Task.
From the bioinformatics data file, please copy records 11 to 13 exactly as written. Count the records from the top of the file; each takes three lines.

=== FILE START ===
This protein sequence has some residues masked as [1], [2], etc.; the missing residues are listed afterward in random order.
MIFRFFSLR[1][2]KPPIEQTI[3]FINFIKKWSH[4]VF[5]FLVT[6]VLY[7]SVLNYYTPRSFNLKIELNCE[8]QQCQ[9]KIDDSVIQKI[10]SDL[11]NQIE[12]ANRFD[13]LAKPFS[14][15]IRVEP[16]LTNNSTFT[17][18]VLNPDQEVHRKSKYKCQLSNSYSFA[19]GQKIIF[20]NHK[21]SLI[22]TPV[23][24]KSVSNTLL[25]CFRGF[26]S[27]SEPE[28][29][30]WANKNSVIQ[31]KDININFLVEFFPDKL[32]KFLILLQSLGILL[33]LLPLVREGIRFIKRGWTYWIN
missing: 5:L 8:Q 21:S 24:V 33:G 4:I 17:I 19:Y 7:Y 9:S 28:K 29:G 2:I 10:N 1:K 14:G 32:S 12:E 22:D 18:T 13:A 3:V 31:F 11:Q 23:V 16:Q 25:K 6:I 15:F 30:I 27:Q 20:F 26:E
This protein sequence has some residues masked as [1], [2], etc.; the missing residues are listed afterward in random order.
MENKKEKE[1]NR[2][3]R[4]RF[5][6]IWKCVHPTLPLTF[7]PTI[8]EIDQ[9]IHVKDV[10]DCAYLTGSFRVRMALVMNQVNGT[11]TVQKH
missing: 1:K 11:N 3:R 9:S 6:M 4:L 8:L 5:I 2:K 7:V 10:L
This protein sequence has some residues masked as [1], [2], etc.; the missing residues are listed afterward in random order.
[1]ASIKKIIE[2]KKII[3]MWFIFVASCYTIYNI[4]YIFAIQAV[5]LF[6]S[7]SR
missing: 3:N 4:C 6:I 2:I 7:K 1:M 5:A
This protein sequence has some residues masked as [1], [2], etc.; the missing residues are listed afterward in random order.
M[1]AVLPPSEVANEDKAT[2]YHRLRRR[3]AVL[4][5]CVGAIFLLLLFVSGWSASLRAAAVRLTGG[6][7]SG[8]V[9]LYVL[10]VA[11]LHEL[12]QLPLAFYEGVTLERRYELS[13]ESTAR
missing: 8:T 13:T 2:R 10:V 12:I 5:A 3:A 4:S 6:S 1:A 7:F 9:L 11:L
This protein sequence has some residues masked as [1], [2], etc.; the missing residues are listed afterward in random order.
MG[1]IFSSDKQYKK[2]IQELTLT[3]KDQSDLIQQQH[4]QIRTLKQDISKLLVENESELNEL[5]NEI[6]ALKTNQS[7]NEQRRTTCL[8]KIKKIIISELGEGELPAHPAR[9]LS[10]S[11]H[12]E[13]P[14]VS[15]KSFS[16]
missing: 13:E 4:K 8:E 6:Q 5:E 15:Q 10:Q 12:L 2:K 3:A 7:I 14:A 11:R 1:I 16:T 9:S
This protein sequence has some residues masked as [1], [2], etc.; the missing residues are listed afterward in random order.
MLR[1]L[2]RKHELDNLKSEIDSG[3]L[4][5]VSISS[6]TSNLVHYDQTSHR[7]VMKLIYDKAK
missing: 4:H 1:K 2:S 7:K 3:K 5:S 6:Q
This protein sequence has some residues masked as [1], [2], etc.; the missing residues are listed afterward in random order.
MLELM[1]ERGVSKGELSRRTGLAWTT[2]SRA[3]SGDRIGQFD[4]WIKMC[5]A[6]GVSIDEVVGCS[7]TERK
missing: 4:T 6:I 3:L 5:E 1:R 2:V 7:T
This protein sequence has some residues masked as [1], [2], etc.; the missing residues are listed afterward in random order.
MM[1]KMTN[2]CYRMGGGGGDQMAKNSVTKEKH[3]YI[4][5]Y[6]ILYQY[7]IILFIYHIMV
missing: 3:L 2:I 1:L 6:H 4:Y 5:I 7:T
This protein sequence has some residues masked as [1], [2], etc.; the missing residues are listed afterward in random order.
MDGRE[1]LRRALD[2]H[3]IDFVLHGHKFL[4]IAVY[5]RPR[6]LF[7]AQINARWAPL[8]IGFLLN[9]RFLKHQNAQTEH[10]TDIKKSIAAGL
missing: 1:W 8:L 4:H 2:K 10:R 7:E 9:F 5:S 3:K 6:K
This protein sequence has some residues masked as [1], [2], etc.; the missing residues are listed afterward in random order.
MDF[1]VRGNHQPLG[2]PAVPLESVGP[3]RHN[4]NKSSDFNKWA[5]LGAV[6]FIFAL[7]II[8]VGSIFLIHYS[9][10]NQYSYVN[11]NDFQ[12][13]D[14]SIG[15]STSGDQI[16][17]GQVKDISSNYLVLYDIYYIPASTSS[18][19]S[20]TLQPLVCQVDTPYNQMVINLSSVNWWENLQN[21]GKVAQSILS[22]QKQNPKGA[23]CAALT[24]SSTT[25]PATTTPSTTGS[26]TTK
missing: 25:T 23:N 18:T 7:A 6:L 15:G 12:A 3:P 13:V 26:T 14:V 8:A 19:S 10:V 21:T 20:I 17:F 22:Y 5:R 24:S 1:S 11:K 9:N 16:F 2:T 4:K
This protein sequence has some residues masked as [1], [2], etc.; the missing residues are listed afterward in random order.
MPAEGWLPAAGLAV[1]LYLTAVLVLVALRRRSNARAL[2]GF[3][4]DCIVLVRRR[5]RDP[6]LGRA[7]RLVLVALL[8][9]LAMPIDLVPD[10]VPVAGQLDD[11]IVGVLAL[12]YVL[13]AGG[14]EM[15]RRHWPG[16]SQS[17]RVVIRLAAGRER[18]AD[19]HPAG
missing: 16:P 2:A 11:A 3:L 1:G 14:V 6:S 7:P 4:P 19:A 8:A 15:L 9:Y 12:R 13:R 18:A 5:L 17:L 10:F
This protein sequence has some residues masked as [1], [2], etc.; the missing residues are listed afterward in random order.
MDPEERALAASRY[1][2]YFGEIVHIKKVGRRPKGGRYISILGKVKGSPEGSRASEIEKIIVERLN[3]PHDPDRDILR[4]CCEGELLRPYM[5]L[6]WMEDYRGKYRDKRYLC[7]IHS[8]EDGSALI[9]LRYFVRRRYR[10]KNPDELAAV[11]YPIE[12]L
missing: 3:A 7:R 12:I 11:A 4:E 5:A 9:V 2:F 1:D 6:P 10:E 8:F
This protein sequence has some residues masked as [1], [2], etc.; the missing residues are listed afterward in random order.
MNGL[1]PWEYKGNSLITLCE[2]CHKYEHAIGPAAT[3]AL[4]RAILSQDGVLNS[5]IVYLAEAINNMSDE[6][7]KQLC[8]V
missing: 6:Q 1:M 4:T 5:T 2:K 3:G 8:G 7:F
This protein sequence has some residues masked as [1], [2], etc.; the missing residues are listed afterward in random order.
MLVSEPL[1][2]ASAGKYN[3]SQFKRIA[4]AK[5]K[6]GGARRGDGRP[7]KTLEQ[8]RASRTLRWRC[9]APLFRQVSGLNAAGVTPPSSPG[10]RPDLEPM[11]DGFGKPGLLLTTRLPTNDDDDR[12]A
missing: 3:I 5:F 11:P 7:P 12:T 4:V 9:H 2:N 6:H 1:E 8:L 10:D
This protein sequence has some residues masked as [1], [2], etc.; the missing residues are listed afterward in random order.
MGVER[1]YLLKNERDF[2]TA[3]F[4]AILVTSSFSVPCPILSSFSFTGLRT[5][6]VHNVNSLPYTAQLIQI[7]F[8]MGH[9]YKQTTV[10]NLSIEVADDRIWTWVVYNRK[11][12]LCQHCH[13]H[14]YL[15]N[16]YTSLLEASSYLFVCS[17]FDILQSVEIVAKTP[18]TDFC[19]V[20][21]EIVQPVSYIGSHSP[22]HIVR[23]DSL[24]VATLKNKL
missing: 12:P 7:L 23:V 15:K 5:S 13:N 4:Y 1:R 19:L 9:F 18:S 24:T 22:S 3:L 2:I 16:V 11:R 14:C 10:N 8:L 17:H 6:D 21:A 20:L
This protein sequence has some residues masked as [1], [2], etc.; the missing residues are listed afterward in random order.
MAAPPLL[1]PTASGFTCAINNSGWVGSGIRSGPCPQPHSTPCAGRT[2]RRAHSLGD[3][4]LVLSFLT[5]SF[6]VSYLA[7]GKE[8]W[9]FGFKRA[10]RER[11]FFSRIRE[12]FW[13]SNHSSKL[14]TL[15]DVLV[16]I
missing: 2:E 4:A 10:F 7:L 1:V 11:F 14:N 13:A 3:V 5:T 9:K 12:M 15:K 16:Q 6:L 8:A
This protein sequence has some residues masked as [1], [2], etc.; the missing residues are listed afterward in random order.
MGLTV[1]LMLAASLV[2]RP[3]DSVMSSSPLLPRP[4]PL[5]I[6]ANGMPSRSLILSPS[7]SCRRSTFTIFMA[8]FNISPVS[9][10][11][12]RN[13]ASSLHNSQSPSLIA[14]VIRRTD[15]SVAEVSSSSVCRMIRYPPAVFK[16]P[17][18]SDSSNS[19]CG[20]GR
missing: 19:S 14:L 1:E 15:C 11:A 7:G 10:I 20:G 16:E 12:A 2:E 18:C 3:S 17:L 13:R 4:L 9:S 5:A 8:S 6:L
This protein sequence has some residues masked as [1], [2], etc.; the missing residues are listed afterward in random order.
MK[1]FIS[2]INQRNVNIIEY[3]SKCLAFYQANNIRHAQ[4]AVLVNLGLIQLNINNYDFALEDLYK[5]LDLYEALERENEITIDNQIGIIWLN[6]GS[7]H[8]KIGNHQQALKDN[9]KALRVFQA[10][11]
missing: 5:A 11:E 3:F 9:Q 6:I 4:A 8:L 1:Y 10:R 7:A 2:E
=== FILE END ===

This protein sequence has some residues masked as [1], [2], etc.; the missing residues are listed afterward in random order.
MPAEGWLPAAGLAV[1]LYLTAVLVLVALRRRSNARAL[2]GF[3][4]DCIVLVRRR[5]RDP[6]LGRA[7]RLVLVALL[8][9]LAMPIDLVPD[10]VPVAGQLDD[11]IVGVLAL[12]YVL[13]AGG[14]EM[15]RRHWPG[16]SQS[17]RVVIRLAAGRER[18]AD[19]HPAG
missing: 16:P 2:A 11:A 3:L 1:G 14:V 6:S 7:P 4:P 19:A 8:A 15:L 9:Y 12:R 13:R 18:A 5:L 17:L 10:F
This protein sequence has some residues masked as [1], [2], etc.; the missing residues are listed afterward in random order.
MDPEERALAASRY[1][2]YFGEIVHIKKVGRRPKGGRYISILGKVKGSPEGSRASEIEKIIVERLN[3]PHDPDRDILR[4]CCEGELLRPYM[5]L[6]WMEDYRGKYRDKRYLC[7]IHS[8]EDGSALI[9]LRYFVRRRYR[10]KNPDELAAV[11]YPIE[12]L
missing: 3:A 7:R 12:I 11:A 4:E 5:A 9:V 2:F 1:D 6:P 10:E 8:F
This protein sequence has some residues masked as [1], [2], etc.; the missing residues are listed afterward in random order.
MNGL[1]PWEYKGNSLITLCE[2]CHKYEHAIGPAAT[3]AL[4]RAILSQDGVLNS[5]IVYLAEAINNMSDE[6][7]KQLC[8]V
missing: 6:Q 1:M 4:T 5:T 2:K 3:G 8:G 7:F